Administration officials hope to bolster the more moderate Palestinian Authority, which they see as the only plausible partner for peace with the Israelis. The United States regards Hamas as a terrorist organization.

The White House is also preparing for a new test of its relationship with Israeli Prime Minister Benjamin Netanyahu as it comes to restoring Iran’s 2015 nuclear deal, which Mr Netanyahu and many other Israeli leaders strongly oppose Israel’s security.

“Israel and the United States will have great things to do, particularly Iran,” said Richard N. Haass, president of the Council on Foreign Relations. “Both men had to maintain a working relationship so they could work together when the situation in Iran came to the fore.”

The White House has promoted the government’s role in brokering the ceasefire, and Biden’s careful management of Mr Netanyahu, whose own work remains difficult amid a political deadlock in Israel.

During diplomatic efforts, Mr. Biden recognized Israel’s right to take revenge on Hamas’ rocket attacks following the recent Jewish-Arab clashes in Israel. The president only increased the pressure after more than a week of fighting. At that point, analysts say, the Israeli military was close to achieving its military goals.

“About 90 percent of the reason for the ceasefire is because both Hamas and the government of Israel have determined that prolonging the conflict is not in their interests,” Haass said. “This was a truce that was essentially ready to happen.”

According to some reports, Mr. Biden was more influential and at least avoided politically tempting acts that could have made matters worse. His tactic was to avoid public condemnation of the Israeli bombing of Gaza – or even a public call for a ceasefire – in order to build capital with Mr. Netanyahu and then, at the right time, apply private pressure, according to two people familiar with the internal debates Administration.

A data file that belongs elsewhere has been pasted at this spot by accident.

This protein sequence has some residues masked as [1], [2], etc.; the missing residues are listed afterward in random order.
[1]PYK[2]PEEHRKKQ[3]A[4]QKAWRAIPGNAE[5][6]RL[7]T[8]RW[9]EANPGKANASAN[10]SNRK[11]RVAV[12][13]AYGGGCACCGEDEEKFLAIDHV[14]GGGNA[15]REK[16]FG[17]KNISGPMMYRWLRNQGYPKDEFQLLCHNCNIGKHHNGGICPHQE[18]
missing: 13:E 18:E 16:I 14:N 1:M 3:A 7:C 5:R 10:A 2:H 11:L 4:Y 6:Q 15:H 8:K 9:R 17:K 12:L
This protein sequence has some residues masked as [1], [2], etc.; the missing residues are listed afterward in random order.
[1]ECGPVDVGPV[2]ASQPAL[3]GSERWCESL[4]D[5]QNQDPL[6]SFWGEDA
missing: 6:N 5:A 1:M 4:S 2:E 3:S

“How does that end?” Mr. Biden hugged Mr. Netanyahu.

There is no question that when diplomacy reached a crucial moment, Mr Biden’s team played an important role in brokering the ceasefire.

At one point on Thursday afternoon, Mr Biden’s National Security Advisor, Jake Sullivan, was on the phone with his Israeli counterpart Meir Ben-Shabbat in the offices of the National Security Council, while Brett H. McGurk, the Council’s senior officer for Middle East Affairs, spoke to a senior Egyptian government official who acted as US mediator with Hamas.

Both the Israelis and Hamas sought reassurance from the other side that no one would launch a last-minute attack before a ceasefire in order to achieve a late victory. Mr. Sullivan and Mr. McGurk, both still on the line, relayed messages between Jerusalem and Cairo in real time.

While such efforts paint a picture of a resumption of multilateral peacekeeping diplomacy by the United States, they have also been a distraction from Mr Biden’s many other priorities.

In an analysis published Friday for the Brookings Institution, Tamara Cofman Wittes, a senior official at the Brookings Institution, warned that administrative officials should spend more time on the Israeli-Palestinian conflict.

The White House, Ms. Wittes wrote, “must recognize that the President, National Security Advisor, and other national security principles would also prefer that the US-Israel talks at the highest level focused on Iran and security cooperation at the time and To pay attention to this issue if they want to avoid a prolonged decline that calls into question other priority regional goals. “

Administrative officials have given no indication that they will change course and appoint an envoy to resume an Israeli-Palestinian peace process in search of a two-state solution. This result is currently seen as almost hopelessly unattainable.

But on Friday, Mr Biden reiterated this as his long-term goal, saying, “We still need a two-state solution. It’s the only answer. The only answer. “